Ethnographic Arms & Armour

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kronckew 7th March 2018 06:48 PM

Islamic sword from toledo
3 Attachment(s)
Saw this on a toledo made sword from around the mid 19c. appears to be arabic in a cartouche on the grip. can anyone tell what it says? I'm not sure which way is up, ;) I do not recognise if the writing is actually arabic or the artisan's impression. blade is quite flexible and razor sharp. appears to be real gold inlays.

mariusgmioc 7th March 2018 09:36 PM

Can you please show us the whole sword?



Oliver Pinchot 7th March 2018 09:59 PM

It's not Arabic

M ELEY 8th March 2018 10:38 AM

Siamese? Tibetan? Bhutan? :shrug:

kronckew 8th March 2018 10:50 AM

I think it's mock/ersatz arabic, for decorative purposes by someone illiterate in arabic calligraphy.

kronckew 8th March 2018 11:16 AM

4 Attachment(s)
Originally Posted by mariusgmioc
Can you please show us the whole sword?



Attached :) note the reinforced forte/ricasso area.

fernando 8th March 2018 11:31 AM

Modern ?

carlos 8th March 2018 11:50 AM

The work in handle is typical from Toledo and is known as Damasquinado. I think this piece could be from 1920 more or leas. Is a beatiful sword. The Fábrica de Toledo made some copies of swords from different ages.
I love this sword! If some day you want send me ...😀😀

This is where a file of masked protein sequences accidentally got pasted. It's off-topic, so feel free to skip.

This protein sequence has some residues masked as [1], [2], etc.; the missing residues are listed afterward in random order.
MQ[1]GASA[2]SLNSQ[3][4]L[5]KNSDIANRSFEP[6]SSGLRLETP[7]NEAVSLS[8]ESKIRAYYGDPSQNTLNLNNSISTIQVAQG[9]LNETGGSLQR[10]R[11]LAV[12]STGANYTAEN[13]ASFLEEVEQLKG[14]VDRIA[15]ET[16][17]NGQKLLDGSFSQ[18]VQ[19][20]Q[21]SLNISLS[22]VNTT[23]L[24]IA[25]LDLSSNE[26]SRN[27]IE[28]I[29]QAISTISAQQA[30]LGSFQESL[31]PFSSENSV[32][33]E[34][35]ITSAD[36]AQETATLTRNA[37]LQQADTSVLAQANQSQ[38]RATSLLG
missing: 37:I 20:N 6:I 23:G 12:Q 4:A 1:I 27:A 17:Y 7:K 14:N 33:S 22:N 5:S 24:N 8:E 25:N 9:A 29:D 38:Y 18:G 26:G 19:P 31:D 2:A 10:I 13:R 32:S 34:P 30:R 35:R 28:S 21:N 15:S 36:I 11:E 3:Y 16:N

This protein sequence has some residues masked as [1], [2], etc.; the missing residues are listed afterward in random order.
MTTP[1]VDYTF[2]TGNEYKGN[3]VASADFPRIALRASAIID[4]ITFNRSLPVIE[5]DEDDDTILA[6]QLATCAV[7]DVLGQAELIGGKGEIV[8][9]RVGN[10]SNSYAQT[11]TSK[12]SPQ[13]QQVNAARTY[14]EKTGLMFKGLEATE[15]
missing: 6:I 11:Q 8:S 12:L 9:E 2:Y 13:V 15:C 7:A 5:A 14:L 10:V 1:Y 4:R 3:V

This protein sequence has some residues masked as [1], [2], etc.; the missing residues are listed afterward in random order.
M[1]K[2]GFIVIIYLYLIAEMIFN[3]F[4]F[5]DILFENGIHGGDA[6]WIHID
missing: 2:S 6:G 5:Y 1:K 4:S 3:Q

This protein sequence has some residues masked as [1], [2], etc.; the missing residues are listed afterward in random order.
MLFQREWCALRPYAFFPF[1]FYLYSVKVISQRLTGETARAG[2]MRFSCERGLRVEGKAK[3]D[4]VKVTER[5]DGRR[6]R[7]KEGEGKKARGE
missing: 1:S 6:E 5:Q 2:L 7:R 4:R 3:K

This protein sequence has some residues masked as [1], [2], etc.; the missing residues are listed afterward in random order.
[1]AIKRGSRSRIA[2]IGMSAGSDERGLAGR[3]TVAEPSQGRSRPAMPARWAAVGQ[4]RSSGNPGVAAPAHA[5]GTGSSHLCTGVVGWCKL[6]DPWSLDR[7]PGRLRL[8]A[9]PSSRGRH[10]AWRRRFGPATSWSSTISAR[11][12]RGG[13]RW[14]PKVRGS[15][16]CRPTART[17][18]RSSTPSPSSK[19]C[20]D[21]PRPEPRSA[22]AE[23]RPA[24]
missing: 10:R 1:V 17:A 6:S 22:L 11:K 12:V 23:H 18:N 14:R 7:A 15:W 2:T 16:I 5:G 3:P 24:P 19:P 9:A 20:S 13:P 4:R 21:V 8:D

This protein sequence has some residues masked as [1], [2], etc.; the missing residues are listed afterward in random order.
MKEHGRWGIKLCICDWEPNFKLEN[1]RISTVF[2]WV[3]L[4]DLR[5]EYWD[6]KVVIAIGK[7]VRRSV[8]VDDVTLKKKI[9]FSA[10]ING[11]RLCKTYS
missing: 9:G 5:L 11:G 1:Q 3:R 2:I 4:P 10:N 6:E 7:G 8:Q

Roland_M 8th March 2018 12:15 PM

Originally Posted by kronckew
Attached :) note the reinforced forte/ricasso area.

What a beautiful sword! These Arabesques are among the best I ever saw!

I tend to date the sword back to the 19th ct..


mariusgmioc 8th March 2018 05:23 PM

Beautiful it is but unfortunately it is just a purely decorative piece not even a reproduction of a hystorical sword... at least none I can recognize. :shrug:

Battara 8th March 2018 11:42 PM

My first thought was an artificially aged copy. Then the blade bending - :eek:

fernando 9th March 2018 08:33 AM

Originally Posted by Battara
... My first thought was an artificially aged copy...

Mine as well.

Originally Posted by Battara
... Then the blade bending - :eek:

More of an Indian trick, right ?

fernando 9th March 2018 09:17 AM

Originally Posted by mariusgmioc
Beautiful it is but unfortunately it is just a purely decorative piece not even a reproduction of a hystorical sword... at least none I can recognize. :shrug:

I have been in Toledo (for the second time) the other day. The city is infested with sword (and armour) copies, being offered in hotel lobbies and all kinds of shop windows; Boadbil jinetas face to face with unreal things you see (or not) in fiction movies. On the other hand i wouldn't take it for certain that this piece was made in Spain.

mariusgmioc 9th March 2018 04:09 PM

Originally Posted by fernando
On the other hand i wouldn't take it for certain that this piece was made in Spain.

I also have major doubts that it was made in Spain. Much more likely it is a "toledized" Jian, made in China.

midelburgo 13th June 2018 03:58 PM

6 Attachment(s)
These were from the 1870s to 1880s. There was a workshop at the Toledo Factory working with silver and gold inlays. The main artisan was Zuloaga, a brother to the famous painter, although I think he was more often at Eibar.

There is another piece from this workshop in this thread:

Often they are idealized weapons with a now absurd romantic or oriental-like aspect.

There is a book on this:

I have myself a cup hilt rapier dated 1881. I do not think from Zuloagas himself. The piece is hopeless as a weapon, too heavy, wrong balance, too stiff, too long (1.25m plus). It has three different gold tones (out of reach now). Main gauches are often seen in this style.